La Vida Boheme
Interview La Vida Boheme
La Vida Boheme
"Inspiration is an awakening,
a quickening of all man's faculties, and it is manifested in all high
Giacomo Puccini (1858
- 1924) Italian composer
La Vida Boheme owes more to The Ramones and the Clash than to Puccini.
Nevertheless, there are compositional twists and turns on their 2 time
Latin Grammy nominated album, Nuestra that youve never heard from
their punk predecessors. Live on the line from Caracas, Venezuela is
singer Henry DArthenay. Congratulations on the album and the accolades
Henry. Im really digging Nuestra.
you very much. I'm glad you like it!
a percussive itch on tracks like Radio Capital and Danz that
supercharges the tunes on this album. Is that your Latin heritage
think so. The one thing I love about street artists in Brazil, is that
they don't incorporate foreign techniques until one of their natives
starts using them. It's a very honest thing for them to do. They wait
until one of them passes the sound or style through the cultural filter
and then they start incorporating it and making it their own. That's
one of the things that to us makes a lot of sense. We're very big fans
of Talking Heads and Kool and The Gang, but we don't want to imitate
them. We want to tap into our roots.
guys won a battle of the bands contest and have never looked back. That
sounds like a pretty typical start for a new band in North America, but
its a big deal in countries like Venezuela isnt it, where theres
plenty of resistance and regulations to the exposure of the arts?
have gotten a lot better in the past two years. That battle of the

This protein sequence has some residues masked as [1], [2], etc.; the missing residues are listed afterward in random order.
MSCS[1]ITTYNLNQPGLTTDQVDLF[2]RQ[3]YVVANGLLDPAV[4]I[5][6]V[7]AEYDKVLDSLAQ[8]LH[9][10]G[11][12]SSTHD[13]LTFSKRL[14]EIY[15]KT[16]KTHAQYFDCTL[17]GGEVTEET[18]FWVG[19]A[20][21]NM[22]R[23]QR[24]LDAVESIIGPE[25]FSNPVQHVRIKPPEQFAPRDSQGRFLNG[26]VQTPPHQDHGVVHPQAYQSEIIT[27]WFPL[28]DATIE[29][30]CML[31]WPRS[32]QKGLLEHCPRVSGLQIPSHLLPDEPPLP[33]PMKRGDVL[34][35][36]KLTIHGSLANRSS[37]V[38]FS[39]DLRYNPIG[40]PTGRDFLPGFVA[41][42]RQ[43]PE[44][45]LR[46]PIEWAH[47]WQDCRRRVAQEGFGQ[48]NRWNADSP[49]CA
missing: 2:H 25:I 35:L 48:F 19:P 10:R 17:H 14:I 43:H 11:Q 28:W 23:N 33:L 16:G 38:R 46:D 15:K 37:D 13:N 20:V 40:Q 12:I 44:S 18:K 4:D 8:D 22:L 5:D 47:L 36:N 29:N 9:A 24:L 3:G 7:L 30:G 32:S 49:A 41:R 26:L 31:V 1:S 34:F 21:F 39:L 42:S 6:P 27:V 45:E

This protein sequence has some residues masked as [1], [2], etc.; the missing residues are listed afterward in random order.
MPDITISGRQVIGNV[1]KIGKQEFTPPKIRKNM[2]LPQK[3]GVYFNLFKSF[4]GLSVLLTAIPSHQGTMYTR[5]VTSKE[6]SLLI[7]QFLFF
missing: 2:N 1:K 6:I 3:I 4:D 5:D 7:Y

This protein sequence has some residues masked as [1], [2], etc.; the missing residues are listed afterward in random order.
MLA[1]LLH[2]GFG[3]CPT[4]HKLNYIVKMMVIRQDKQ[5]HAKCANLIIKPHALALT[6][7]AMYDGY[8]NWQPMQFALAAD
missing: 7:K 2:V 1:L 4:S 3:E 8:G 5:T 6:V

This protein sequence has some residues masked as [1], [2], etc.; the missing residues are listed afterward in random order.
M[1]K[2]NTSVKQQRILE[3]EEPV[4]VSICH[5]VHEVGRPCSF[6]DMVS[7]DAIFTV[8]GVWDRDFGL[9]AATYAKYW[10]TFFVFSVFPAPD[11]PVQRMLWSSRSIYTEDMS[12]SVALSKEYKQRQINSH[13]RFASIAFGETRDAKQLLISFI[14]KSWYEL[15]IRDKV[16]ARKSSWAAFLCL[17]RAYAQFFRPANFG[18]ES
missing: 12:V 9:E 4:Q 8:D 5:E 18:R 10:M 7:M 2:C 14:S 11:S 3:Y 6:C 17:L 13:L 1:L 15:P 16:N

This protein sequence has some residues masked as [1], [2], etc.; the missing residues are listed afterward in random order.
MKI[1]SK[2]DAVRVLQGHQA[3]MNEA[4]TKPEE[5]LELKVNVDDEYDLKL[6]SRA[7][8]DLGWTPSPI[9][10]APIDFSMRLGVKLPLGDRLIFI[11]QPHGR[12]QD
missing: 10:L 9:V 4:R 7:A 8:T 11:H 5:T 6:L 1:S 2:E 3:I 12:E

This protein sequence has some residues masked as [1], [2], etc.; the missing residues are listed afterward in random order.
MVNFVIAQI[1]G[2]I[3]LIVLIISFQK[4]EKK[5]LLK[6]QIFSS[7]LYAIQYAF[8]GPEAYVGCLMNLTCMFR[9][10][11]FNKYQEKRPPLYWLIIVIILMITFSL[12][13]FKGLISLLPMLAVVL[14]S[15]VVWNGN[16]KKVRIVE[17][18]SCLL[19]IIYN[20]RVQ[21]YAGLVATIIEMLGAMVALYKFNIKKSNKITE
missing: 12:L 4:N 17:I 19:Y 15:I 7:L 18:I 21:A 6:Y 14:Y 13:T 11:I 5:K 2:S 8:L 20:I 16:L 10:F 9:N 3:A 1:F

bands was part of a festival that's run by a foundation. They are the
only people in Venezuela that I'm aware of who are doing a thorough job
of keeping a record of the country's pop and rock history. Back in 2008
there was only one way to get noticed and that was by playing that
festival. Nowadays, I don't know what happened but it's beautiful,
because there are a lot of bands, a lot more festivals playing this
stuff. More bands are being played on radio, so it's become more
English only speakers who may be listening to us right now, are there
common lyrical themes running through the songs on Nuestra?
: It's a
celebration of being together. With Nuestra we are celebrating the fact
that, for Venezuelans, there are themes that maybe they can relate to
in a very universal way. In the same way that human beings relate to
each other in general. For Venezuelans there are key things down there
that they can relate to and get together for them. So, Nuestra is a
celebration of life together, because in Caracas for example, life can
become very individualistic. Like, you go by car everywhere, the city
is very secure so you can't walk anywhere, you have to go by car. There
are some times at night when it is very dangerous to be on the streets,
so people live in a ghetto kind of way, you know? And, he best thing
about being Latin American is being together, being able to celebrate
your own space with people common to you; your brothers.
: Tell us
about the production of this album. Theres a lot more going on than
bass, drums and guitars.
production was under the charge of Rodolfo Pagliuca and the mixing by
Leonel Carmona. I think aesthetically, we didn't intentionally set out